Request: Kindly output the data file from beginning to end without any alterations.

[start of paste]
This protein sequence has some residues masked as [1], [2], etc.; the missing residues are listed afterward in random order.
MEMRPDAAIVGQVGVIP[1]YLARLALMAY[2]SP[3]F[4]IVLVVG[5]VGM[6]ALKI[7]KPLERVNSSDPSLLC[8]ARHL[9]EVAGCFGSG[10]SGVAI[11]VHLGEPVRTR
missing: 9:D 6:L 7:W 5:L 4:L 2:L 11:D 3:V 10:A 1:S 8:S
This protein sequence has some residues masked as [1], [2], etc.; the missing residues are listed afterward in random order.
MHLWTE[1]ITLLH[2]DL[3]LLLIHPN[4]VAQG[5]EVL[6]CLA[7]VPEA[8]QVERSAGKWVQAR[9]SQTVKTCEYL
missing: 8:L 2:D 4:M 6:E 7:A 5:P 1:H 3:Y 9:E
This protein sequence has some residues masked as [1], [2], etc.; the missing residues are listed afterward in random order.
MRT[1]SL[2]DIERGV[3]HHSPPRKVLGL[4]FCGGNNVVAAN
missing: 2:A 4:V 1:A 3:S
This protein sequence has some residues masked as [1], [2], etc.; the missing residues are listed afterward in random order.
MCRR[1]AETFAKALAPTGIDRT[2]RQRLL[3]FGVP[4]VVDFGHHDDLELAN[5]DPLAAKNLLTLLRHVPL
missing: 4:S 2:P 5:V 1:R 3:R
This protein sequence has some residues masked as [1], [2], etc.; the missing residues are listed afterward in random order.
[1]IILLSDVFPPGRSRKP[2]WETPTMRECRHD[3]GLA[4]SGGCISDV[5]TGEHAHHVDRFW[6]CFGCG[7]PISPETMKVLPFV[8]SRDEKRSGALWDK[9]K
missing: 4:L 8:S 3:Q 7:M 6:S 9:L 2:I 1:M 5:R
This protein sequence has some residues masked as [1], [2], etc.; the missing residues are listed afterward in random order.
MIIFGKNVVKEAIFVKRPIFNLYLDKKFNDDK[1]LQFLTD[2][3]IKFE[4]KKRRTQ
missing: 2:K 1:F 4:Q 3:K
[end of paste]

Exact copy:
This protein sequence has some residues masked as [1], [2], etc.; the missing residues are listed afterward in random order.
MEMRPDAAIVGQVGVIP[1]YLARLALMAY[2]SP[3]F[4]IVLVVG[5]VGM[6]ALKI[7]KPLERVNSSDPSLLC[8]ARHL[9]EVAGCFGSG[10]SGVAI[11]VHLGEPVRTR
missing: 9:D 6:L 7:W 5:L 4:L 2:L 11:D 3:V 10:A 1:S 8:S
This protein sequence has some residues masked as [1], [2], etc.; the missing residues are listed afterward in random order.
MHLWTE[1]ITLLH[2]DL[3]LLLIHPN[4]VAQG[5]EVL[6]CLA[7]VPEA[8]QVERSAGKWVQAR[9]SQTVKTCEYL
missing: 8:L 2:D 4:M 6:E 7:A 5:P 1:H 3:Y 9:E
This protein sequence has some residues masked as [1], [2], etc.; the missing residues are listed afterward in random order.
MRT[1]SL[2]DIERGV[3]HHSPPRKVLGL[4]FCGGNNVVAAN
missing: 2:A 4:V 1:A 3:S
This protein sequence has some residues masked as [1], [2], etc.; the missing residues are listed afterward in random order.
MCRR[1]AETFAKALAPTGIDRT[2]RQRLL[3]FGVP[4]VVDFGHHDDLELAN[5]DPLAAKNLLTLLRHVPL
missing: 4:S 2:P 5:V 1:R 3:R
This protein sequence has some residues masked as [1], [2], etc.; the missing residues are listed afterward in random order.
[1]IILLSDVFPPGRSRKP[2]WETPTMRECRHD[3]GLA[4]SGGCISDV[5]TGEHAHHVDRFW[6]CFGCG[7]PISPETMKVLPFV[8]SRDEKRSGALWDK[9]K
missing: 4:L 8:S 3:Q 7:M 6:S 9:L 2:I 1:M 5:R
This protein sequence has some residues masked as [1], [2], etc.; the missing residues are listed afterward in random order.
MIIFGKNVVKEAIFVKRPIFNLYLDKKFNDDK[1]LQFLTD[2][3]IKFE[4]KKRRTQ
missing: 2:K 1:F 4:Q 3:K